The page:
Interactive art, immersive technology and live performance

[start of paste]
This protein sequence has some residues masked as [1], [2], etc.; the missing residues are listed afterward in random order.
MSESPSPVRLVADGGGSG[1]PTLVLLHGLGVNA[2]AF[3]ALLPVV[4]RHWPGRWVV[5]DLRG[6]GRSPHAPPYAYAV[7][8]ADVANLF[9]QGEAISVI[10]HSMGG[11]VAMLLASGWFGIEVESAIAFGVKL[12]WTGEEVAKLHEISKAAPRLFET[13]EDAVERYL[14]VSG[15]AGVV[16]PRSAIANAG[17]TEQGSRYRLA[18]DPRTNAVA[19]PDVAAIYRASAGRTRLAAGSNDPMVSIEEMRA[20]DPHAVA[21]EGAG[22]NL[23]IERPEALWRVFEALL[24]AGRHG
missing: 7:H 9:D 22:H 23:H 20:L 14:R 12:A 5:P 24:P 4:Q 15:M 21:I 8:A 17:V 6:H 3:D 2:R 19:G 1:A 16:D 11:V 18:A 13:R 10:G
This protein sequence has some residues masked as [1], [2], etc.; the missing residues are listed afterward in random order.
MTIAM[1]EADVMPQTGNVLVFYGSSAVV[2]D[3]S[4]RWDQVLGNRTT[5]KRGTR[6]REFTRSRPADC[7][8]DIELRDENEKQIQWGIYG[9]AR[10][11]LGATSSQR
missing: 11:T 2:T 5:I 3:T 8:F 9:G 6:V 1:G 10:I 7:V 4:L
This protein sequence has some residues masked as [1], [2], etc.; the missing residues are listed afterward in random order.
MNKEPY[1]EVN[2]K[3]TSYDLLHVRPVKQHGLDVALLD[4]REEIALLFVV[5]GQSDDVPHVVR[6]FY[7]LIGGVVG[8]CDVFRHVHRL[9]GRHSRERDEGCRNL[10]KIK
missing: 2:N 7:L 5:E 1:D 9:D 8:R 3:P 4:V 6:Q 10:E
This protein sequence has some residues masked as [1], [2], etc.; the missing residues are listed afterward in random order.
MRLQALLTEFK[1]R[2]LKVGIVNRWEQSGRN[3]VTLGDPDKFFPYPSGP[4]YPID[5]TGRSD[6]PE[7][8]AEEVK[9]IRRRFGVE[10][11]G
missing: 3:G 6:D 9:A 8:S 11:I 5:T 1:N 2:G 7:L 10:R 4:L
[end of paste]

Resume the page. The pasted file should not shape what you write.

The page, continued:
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This research explores the impact of combining interactive art and immersive technology with live performance. An interactive system was designed to combine the movement of human performers with physical simulations in order to generate complex visualizations that respond to the performers in real-time. This system was used prominently in a series of live performances including dance, music and physical theatre. The performances and system evolved symbiotically throughout this practice-based research. The capabilities of the interactive system was inspired by the demands of each live performance and, in turn, each performance was inspired by the evolving capabilities of the system. A number of immersive technologies including 360 degree stereoscopic visuals, surround sound and physical modeling were added to the system and explored within the context of live interactive performance. Self-reflections of the researcher’s role as interactive artist and technologist is provided. These reflections suggest that the underlying system should be built as flexible and as scalable as possible to cater for different sized venues and budgets. A basic framework is provided for building such a system, utilizing open source software, pre-existing hardware and the flexibility of modern network architectures. Two major works are examined in detail, a physical theatre show and an immersive installation, both paying homage to the classic Australian children’s novel, Dot and the Kangaroo. Interviews with the performers, artists and key contributors of these productions were conducted. These interviews were analyzed using grounded theory techniques to gain insights into the use of interactive and immersive technologies within the productions and how it impacted their professional craft. The interactive technology was found to bring an element of ‘aliveness’ to the visuals, but were most successful when tightly integrated with the physical choreography to portray a specific part of the narrative. The interactive components were perceived to assume many different roles within these productions including that of character, digital set, theatrical mask and lighting state as the artists attempt to identify with the technology through their own personal knowledge base and expertise. The 360 degree visuals of the interactive installation immersed the participants in a digital depiction of the Australian bush, and invited a sense of exploration and play. The large scale installation allowed multiple children to experience the work simultaneously, while live actors promoted a richness of movement and facilitated social interactions amongst the participants. The artistic productions, technological system design and findings based on interviews, analysis and self-reflection are presented as contributions towards the relatively unexplored intersection between interactive art, immersive technology and live performance.
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